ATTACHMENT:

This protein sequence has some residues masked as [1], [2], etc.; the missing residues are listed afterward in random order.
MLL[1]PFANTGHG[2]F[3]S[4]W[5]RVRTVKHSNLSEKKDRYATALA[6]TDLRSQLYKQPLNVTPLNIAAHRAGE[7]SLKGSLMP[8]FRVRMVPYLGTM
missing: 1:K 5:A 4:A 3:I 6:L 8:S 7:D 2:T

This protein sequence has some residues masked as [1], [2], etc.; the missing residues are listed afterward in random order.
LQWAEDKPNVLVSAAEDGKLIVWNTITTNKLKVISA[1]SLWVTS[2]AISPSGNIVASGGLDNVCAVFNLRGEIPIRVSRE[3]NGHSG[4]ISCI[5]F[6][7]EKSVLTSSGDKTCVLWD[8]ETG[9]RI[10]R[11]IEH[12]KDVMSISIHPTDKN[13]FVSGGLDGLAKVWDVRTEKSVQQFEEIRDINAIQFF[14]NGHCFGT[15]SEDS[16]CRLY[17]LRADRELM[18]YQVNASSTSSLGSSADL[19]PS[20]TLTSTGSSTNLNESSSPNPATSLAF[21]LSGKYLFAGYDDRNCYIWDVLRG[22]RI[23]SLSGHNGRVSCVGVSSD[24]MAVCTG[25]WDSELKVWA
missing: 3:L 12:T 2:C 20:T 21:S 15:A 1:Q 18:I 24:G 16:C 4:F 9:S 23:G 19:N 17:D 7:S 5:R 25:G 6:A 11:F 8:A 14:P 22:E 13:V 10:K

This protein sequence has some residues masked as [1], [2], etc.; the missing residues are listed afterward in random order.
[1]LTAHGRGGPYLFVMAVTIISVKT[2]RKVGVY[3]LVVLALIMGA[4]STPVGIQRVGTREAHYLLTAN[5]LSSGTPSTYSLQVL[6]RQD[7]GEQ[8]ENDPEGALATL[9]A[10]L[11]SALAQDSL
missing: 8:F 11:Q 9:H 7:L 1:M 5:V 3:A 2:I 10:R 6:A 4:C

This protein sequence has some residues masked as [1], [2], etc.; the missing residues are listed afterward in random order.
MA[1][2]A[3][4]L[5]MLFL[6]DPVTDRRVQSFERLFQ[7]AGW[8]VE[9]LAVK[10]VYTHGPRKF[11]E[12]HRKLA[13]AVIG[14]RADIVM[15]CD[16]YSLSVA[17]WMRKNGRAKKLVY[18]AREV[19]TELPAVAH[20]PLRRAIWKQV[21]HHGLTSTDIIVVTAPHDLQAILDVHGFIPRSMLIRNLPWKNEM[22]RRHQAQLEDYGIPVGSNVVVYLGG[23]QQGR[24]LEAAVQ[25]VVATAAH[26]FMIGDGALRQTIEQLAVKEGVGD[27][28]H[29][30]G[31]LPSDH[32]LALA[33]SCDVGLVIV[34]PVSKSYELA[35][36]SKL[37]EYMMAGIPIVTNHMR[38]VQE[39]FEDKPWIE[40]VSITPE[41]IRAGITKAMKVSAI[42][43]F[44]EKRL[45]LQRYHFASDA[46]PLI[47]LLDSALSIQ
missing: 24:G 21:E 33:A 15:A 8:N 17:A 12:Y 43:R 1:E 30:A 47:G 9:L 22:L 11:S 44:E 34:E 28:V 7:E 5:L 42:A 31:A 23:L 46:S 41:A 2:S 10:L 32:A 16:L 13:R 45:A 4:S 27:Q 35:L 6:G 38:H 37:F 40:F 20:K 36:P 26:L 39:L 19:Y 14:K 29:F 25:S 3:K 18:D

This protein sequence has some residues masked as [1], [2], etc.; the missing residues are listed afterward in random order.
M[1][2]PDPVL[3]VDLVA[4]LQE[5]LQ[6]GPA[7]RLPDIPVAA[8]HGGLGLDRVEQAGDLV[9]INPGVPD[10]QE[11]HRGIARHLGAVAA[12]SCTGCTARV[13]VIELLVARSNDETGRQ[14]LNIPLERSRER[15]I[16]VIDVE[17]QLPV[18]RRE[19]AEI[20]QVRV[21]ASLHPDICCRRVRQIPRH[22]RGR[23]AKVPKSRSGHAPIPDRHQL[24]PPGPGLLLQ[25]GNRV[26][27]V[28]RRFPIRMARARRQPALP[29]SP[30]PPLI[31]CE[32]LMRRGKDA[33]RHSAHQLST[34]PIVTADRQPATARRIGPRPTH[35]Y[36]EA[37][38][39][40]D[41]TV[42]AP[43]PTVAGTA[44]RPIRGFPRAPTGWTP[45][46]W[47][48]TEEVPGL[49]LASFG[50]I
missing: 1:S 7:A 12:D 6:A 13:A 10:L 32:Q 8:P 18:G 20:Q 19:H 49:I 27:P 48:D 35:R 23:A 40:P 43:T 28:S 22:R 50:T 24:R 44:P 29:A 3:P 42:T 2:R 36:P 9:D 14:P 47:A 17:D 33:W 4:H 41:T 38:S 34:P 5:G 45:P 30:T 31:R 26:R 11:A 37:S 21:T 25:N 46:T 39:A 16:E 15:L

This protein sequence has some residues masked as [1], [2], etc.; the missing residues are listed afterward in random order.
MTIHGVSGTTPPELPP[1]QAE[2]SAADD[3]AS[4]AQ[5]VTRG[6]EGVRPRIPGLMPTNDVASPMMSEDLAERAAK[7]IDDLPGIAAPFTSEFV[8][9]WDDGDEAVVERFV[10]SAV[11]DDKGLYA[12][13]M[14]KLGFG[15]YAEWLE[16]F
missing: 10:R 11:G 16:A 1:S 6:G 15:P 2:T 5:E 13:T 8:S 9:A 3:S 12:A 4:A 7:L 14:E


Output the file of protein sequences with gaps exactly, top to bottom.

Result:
This protein sequence has some residues masked as [1], [2], etc.; the missing residues are listed afterward in random order.
MLL[1]PFANTGHG[2]F[3]S[4]W[5]RVRTVKHSNLSEKKDRYATALA[6]TDLRSQLYKQPLNVTPLNIAAHRAGE[7]SLKGSLMP[8]FRVRMVPYLGTM
missing: 1:K 5:A 4:A 3:I 6:L 8:S 7:D 2:T

This protein sequence has some residues masked as [1], [2], etc.; the missing residues are listed afterward in random order.
LQWAEDKPNVLVSAAEDGKLIVWNTITTNKLKVISA[1]SLWVTS[2]AISPSGNIVASGGLDNVCAVFNLRGEIPIRVSRE[3]NGHSG[4]ISCI[5]F[6][7]EKSVLTSSGDKTCVLWD[8]ETG[9]RI[10]R[11]IEH[12]KDVMSISIHPTDKN[13]FVSGGLDGLAKVWDVRTEKSVQQFEEIRDINAIQFF[14]NGHCFGT[15]SEDS[16]CRLY[17]LRADRELM[18]YQVNASSTSSLGSSADL[19]PS[20]TLTSTGSSTNLNESSSPNPATSLAF[21]LSGKYLFAGYDDRNCYIWDVLRG[22]RI[23]SLSGHNGRVSCVGVSSD[24]MAVCTG[25]WDSELKVWA
missing: 3:L 12:T 2:C 20:T 21:S 15:A 1:Q 18:I 24:G 16:C 4:F 9:S 23:G 19:N 17:D 7:S 5:R 25:G 6:A 11:F 8:A 14:P 22:E 13:V 10:K

This protein sequence has some residues masked as [1], [2], etc.; the missing residues are listed afterward in random order.
[1]LTAHGRGGPYLFVMAVTIISVKT[2]RKVGVY[3]LVVLALIMGA[4]STPVGIQRVGTREAHYLLTAN[5]LSSGTPSTYSLQVL[6]RQD[7]GEQ[8]ENDPEGALATL[9]A[10]L[11]SALAQDSL
missing: 8:F 11:Q 9:H 7:L 1:M 5:V 3:A 2:I 10:R 6:A 4:C

This protein sequence has some residues masked as [1], [2], etc.; the missing residues are listed afterward in random order.
MA[1][2]A[3][4]L[5]MLFL[6]DPVTDRRVQSFERLFQ[7]AGW[8]VE[9]LAVK[10]VYTHGPRKF[11]E[12]HRKLA[13]AVIG[14]RADIVM[15]CD[16]YSLSVA[17]WMRKNGRAKKLVY[18]AREV[19]TELPAVAH[20]PLRRAIWKQV[21]HHGLTSTDIIVVTAPHDLQAILDVHGFIPRSMLIRNLPWKNEM[22]RRHQAQLEDYGIPVGSNVVVYLGG[23]QQGR[24]LEAAVQ[25]VVATAAH[26]FMIGDGALRQTIEQLAVKEGVGD[27][28]H[29][30]G[31]LPSDH[32]LALA[33]SCDVGLVIV[34]PVSKSYELA[35][36]SKL[37]EYMMAGIPIVTNHMR[38]VQE[39]FEDKPWIE[40]VSITPE[41]IRAGITKAMKVSAI[42][43]F[44]EKRL[45]LQRYHFASDA[46]PLI[47]LLDSALSIQ
missing: 24:G 21:E 33:A 15:A 8:N 17:A 12:Y 43:R 1:E 30:A 47:G 9:L 22:L 11:S 44:E 34:E 28:V 7:E 5:L 42:A 31:A 23:L 46:S 41:A 2:S 10:L 32:A 16:L 13:R 45:A 4:S 27:Q 35:L 6:G 38:H 37:F 40:F 20:K 36:P 26:L 39:L 19:Y 14:K 29:F 25:S 3:K 18:D

This protein sequence has some residues masked as [1], [2], etc.; the missing residues are listed afterward in random order.
M[1][2]PDPVL[3]VDLVA[4]LQE[5]LQ[6]GPA[7]RLPDIPVAA[8]HGGLGLDRVEQAGDLV[9]INPGVPD[10]QE[11]HRGIARHLGAVAA[12]SCTGCTARV[13]VIELLVARSNDETGRQ[14]LNIPLERSRER[15]I[16]VIDVE[17]QLPV[18]RRE[19]AEI[20]QVRV[21]ASLHPDICCRRVRQIPRH[22]RGR[23]AKVPKSRSGHAPIPDRHQL[24]PPGPGLLLQ[25]GNRV[26][27]V[28]RRFPIRMARARRQPALP[29]SP[30]PPLI[31]CE[32]LMRRGKDA[33]RHSAHQLST[34]PIVTADRQPATARRIGPRPTH[35]Y[36]EA[37][38][39][40]D[41]TV[42]AP[43]PTVAGTA[44]RPIRGFPRAPTGWTP[45][46]W[47][48]TEEVPGL[49]LASFG[50]I
missing: 1:S 7:A 12:D 6:A 13:A 10:L 32:Q 8:P 18:G 20:Q 19:H 49:I 27:P 48:D 35:R 23:A 40:P 43:T 28:S 22:R 50:T 24:R 44:P 29:A 3:P 42:T 2:R 36:P 9:D 14:P 47:A 17:D 33:W 4:H 41:T 38:S 34:P 5:G 45:P 30:T 31:R 26:R 11:A 37:S 21:T 25:N 46:T 39:A 16:E 15:L

This protein sequence has some residues masked as [1], [2], etc.; the missing residues are listed afterward in random order.
MTIHGVSGTTPPELPP[1]QAE[2]SAADD[3]AS[4]AQ[5]VTRG[6]EGVRPRIPGLMPTNDVASPMMSEDLAERAAK[7]IDDLPGIAAPFTSEFV[8][9]WDDGDEAVVERFV[10]SAV[11]DDKGLYA[12][13]M[14]KLGFG[15]YAEWLE[16]F
missing: 10:R 11:G 16:A 1:S 6:G 15:P 2:T 5:E 13:T 8:S 9:A 3:S 12:A 4:A 7:L 14:E